Sky Studios has hired BBC drama exec Rebecca O’Connor as its director of production.
O’Connor, who was most recently head of business, drama, comedy, films & acquisitions at the UK pubcaster, will take up the newly created role in August and reports into Sky Studios COO, Caroline Cooper.
Her remit includes overseeing physical production for Sky Studios’ UK-based scripted division, working with comedy chief Jo Hunter, Livia Burton for drama, and Eugenio Perez for in-House and third-party projects. Hunter, Burton and Perez will report into O’Connor.
O’Connor led BBC Drama’s response to the Covid-19 pandemic and oversees shows including Doctor Who and Eastenders. Before that, she worked at Channel 4 where she held various finance and production roles across scripted, working on shows including Top Boy, Skins, Derry Girls and Black Mirror.
Sky Studios focus to ‘streamline & simpify’
In a memo to staff, Cooper said the appointment followed a review in which the company explored how it could “streamline and simplify” its pohysical production processes.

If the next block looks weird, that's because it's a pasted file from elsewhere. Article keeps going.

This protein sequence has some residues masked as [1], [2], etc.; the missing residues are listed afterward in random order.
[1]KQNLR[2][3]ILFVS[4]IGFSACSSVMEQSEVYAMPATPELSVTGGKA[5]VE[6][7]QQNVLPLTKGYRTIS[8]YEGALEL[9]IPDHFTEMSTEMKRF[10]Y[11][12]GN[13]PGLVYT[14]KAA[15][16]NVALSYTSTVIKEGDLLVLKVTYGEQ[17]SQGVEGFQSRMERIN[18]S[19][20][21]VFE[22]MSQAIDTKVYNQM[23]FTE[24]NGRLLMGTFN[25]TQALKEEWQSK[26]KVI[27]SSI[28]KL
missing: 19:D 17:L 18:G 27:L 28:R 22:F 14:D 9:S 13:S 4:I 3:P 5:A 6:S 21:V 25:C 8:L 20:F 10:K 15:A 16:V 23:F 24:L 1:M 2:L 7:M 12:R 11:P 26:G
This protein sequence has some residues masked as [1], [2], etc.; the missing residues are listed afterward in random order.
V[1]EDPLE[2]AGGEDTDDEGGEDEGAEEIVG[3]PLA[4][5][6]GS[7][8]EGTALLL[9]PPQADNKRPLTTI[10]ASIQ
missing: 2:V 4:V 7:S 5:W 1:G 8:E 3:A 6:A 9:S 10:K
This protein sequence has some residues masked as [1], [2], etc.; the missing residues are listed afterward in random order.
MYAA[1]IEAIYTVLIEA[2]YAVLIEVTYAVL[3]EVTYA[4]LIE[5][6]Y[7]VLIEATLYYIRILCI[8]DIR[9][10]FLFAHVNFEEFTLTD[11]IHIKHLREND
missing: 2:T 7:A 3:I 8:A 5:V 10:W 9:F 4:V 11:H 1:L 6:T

“As we both commission projects from independent production companies and work flexibly to co-produce and partner with talent and smaller indies on projects via our in-house team, we need an agile production management model that can flexibly support the growing range and diversity of projects,” she said.
“Given the importance of physical production and the broad range and scale of projects we are working to across our slate, we have decided to create a new position to have oversight of this work and I’m pleased to say that Rebecca O’Connor will be joining us in the newly created role of director of production, reporting into me.”
O’Connor is the latest new addition for Sky Studios, which hired former BBC Studios exec Tobi de Graaff earlier this month to become SVP of commercial. He too reports into O’Connor.
Speaking at Series Mania in March, Sky Studios’ director of original drama Meghan Lyvers said that the company is looking to deficit finance more scripted projects without a US partner, as the current Stateside streaming commissioning pull-back impacts upon business across Europe.
The European operator has previously tended to secure US partners on its high-cost dramas ahead of commission, with the likes of AMC joining Sky’s Gangs Of London and Comcast sibling Peacock joining the remake of Day Of The Jackal revealed last year.